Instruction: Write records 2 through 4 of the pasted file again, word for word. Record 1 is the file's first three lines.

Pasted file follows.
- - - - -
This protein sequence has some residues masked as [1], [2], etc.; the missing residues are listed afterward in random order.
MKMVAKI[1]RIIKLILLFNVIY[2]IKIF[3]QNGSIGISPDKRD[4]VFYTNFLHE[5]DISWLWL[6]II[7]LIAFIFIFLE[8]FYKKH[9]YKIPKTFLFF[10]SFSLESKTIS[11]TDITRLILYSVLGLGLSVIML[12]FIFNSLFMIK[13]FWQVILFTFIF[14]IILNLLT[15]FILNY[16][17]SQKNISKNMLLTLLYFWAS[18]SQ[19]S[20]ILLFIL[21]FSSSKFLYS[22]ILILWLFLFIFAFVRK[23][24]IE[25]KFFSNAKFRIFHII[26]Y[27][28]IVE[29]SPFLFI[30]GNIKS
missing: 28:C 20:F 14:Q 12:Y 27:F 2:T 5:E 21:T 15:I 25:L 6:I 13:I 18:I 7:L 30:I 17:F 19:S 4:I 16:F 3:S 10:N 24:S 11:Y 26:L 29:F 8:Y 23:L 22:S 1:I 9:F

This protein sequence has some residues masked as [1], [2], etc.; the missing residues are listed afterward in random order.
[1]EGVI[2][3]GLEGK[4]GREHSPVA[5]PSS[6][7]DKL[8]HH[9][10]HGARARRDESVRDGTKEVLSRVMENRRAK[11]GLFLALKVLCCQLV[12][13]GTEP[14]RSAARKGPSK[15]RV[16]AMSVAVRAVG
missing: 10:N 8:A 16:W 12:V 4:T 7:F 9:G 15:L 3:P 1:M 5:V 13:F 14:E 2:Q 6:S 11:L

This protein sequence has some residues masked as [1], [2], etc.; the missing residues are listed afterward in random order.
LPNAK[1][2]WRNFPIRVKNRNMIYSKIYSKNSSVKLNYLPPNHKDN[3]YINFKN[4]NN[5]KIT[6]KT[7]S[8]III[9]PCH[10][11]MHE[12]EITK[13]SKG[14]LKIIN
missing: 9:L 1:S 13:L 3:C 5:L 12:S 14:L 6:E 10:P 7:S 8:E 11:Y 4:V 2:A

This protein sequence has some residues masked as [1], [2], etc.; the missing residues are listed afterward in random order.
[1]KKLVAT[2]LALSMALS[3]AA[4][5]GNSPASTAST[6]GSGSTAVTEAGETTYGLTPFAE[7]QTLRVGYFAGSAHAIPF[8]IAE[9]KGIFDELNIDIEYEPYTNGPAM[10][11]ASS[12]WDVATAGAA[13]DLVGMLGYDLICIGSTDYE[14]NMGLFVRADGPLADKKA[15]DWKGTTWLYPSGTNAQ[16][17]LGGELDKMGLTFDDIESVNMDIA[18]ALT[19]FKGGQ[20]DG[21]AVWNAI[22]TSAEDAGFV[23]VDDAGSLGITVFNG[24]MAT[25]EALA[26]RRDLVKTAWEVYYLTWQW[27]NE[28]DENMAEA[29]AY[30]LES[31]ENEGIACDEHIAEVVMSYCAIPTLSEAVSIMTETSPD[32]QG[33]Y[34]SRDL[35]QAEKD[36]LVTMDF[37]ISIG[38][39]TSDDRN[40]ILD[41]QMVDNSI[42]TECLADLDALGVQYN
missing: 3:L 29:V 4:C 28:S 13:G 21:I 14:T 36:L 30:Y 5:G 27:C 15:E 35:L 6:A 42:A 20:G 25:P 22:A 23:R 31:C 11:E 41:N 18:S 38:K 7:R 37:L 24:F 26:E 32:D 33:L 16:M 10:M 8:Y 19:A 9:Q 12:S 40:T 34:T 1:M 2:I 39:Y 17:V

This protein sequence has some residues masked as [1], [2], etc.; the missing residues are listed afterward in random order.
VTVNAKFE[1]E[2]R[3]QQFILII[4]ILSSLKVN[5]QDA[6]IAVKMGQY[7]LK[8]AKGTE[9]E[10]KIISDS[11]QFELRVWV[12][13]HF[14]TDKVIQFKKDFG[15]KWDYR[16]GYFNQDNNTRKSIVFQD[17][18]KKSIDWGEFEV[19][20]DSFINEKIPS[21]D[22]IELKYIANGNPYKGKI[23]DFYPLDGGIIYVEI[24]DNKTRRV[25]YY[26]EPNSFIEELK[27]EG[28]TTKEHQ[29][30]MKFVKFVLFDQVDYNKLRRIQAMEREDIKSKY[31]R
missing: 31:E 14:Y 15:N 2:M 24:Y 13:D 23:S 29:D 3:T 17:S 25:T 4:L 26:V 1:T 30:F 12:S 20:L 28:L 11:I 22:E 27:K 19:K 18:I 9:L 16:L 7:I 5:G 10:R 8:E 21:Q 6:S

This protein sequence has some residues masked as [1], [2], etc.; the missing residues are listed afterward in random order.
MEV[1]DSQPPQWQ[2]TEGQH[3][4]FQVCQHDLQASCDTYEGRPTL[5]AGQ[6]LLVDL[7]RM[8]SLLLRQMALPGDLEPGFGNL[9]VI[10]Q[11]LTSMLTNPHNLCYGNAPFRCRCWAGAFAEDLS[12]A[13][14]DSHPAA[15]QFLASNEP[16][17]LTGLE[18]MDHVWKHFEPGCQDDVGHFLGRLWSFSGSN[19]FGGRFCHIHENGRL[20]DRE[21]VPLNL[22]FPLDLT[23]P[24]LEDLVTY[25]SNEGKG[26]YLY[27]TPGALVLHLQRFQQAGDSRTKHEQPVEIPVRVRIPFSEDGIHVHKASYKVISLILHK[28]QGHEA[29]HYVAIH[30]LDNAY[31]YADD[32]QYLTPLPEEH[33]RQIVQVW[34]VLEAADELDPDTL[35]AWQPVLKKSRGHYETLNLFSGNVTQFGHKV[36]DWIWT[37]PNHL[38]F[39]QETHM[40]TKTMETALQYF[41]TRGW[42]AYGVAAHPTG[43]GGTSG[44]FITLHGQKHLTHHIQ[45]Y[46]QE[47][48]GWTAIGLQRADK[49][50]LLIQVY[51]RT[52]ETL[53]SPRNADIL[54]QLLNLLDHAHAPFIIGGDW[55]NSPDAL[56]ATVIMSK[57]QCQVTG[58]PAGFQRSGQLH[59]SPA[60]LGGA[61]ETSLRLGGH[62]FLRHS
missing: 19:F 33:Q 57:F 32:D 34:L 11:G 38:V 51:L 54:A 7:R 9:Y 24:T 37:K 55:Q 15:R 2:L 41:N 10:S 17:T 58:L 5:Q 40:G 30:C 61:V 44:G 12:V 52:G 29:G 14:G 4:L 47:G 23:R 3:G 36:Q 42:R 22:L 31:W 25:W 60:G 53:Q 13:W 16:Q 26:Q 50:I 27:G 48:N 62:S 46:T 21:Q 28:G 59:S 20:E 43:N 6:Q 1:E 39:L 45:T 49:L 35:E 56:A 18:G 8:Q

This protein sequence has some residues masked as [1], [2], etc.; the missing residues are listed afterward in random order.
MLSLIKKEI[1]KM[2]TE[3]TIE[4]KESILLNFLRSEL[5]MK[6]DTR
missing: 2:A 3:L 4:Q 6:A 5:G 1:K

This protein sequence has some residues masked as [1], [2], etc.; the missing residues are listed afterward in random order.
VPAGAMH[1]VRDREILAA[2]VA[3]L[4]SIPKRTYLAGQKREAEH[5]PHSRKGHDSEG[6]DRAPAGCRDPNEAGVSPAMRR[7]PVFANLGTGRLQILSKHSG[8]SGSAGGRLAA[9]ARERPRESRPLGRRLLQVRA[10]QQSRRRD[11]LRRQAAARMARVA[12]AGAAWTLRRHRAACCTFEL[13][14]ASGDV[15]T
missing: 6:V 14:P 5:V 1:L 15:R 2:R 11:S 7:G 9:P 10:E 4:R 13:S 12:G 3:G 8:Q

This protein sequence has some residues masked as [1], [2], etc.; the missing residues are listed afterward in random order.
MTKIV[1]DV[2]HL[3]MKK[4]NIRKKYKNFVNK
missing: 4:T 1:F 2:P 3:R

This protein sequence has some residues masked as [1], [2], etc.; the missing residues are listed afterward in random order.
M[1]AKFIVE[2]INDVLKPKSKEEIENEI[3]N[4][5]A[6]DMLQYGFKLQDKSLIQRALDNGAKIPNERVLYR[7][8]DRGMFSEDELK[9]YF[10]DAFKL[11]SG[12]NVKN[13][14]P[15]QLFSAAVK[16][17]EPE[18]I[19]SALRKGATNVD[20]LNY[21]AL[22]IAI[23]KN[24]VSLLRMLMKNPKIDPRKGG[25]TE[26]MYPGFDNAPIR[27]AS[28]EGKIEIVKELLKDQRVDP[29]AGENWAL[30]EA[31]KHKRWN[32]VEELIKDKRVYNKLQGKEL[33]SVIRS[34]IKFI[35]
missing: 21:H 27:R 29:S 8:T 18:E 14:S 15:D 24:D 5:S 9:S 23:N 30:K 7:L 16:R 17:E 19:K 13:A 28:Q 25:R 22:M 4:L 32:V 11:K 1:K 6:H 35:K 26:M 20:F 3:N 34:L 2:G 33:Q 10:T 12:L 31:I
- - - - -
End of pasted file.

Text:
This protein sequence has some residues masked as [1], [2], etc.; the missing residues are listed afterward in random order.
[1]EGVI[2][3]GLEGK[4]GREHSPVA[5]PSS[6][7]DKL[8]HH[9][10]HGARARRDESVRDGTKEVLSRVMENRRAK[11]GLFLALKVLCCQLV[12][13]GTEP[14]RSAARKGPSK[15]RV[16]AMSVAVRAVG
missing: 10:N 8:A 16:W 12:V 4:T 7:F 9:G 15:L 3:P 1:M 5:V 13:F 14:E 2:Q 6:S 11:L

This protein sequence has some residues masked as [1], [2], etc.; the missing residues are listed afterward in random order.
LPNAK[1][2]WRNFPIRVKNRNMIYSKIYSKNSSVKLNYLPPNHKDN[3]YINFKN[4]NN[5]KIT[6]KT[7]S[8]III[9]PCH[10][11]MHE[12]EITK[13]SKG[14]LKIIN
missing: 9:L 1:S 13:L 3:C 5:L 12:S 14:L 6:E 10:P 7:S 8:E 11:Y 4:V 2:A

This protein sequence has some residues masked as [1], [2], etc.; the missing residues are listed afterward in random order.
[1]KKLVAT[2]LALSMALS[3]AA[4][5]GNSPASTAST[6]GSGSTAVTEAGETTYGLTPFAE[7]QTLRVGYFAGSAHAIPF[8]IAE[9]KGIFDELNIDIEYEPYTNGPAM[10][11]ASS[12]WDVATAGAA[13]DLVGMLGYDLICIGSTDYE[14]NMGLFVRADGPLADKKA[15]DWKGTTWLYPSGTNAQ[16][17]LGGELDKMGLTFDDIESVNMDIA[18]ALT[19]FKGGQ[20]DG[21]AVWNAI[22]TSAEDAGFV[23]VDDAGSLGITVFNG[24]MAT[25]EALA[26]RRDLVKTAWEVYYLTWQW[27]NE[28]DENMAEA[29]AY[30]LES[31]ENEGIACDEHIAEVVMSYCAIPTLSEAVSIMTETSPD[32]QG[33]Y[34]SRDL[35]QAEKD[36]LVTMDF[37]ISIG[38][39]TSDDRN[40]ILD[41]QMVDNSI[42]TECLADLDALGVQYN
missing: 3:L 29:V 4:C 28:S 13:G 21:I 14:T 36:L 30:Y 5:G 27:C 15:E 35:L 6:A 42:A 20:G 25:P 22:A 23:R 31:C 11:E 41:N 18:S 38:K 7:R 37:L 24:F 26:E 32:D 33:L 16:M 10:M 8:Y 19:A 9:Q 12:S 40:T 34:T 1:M 2:I 39:Y 17:V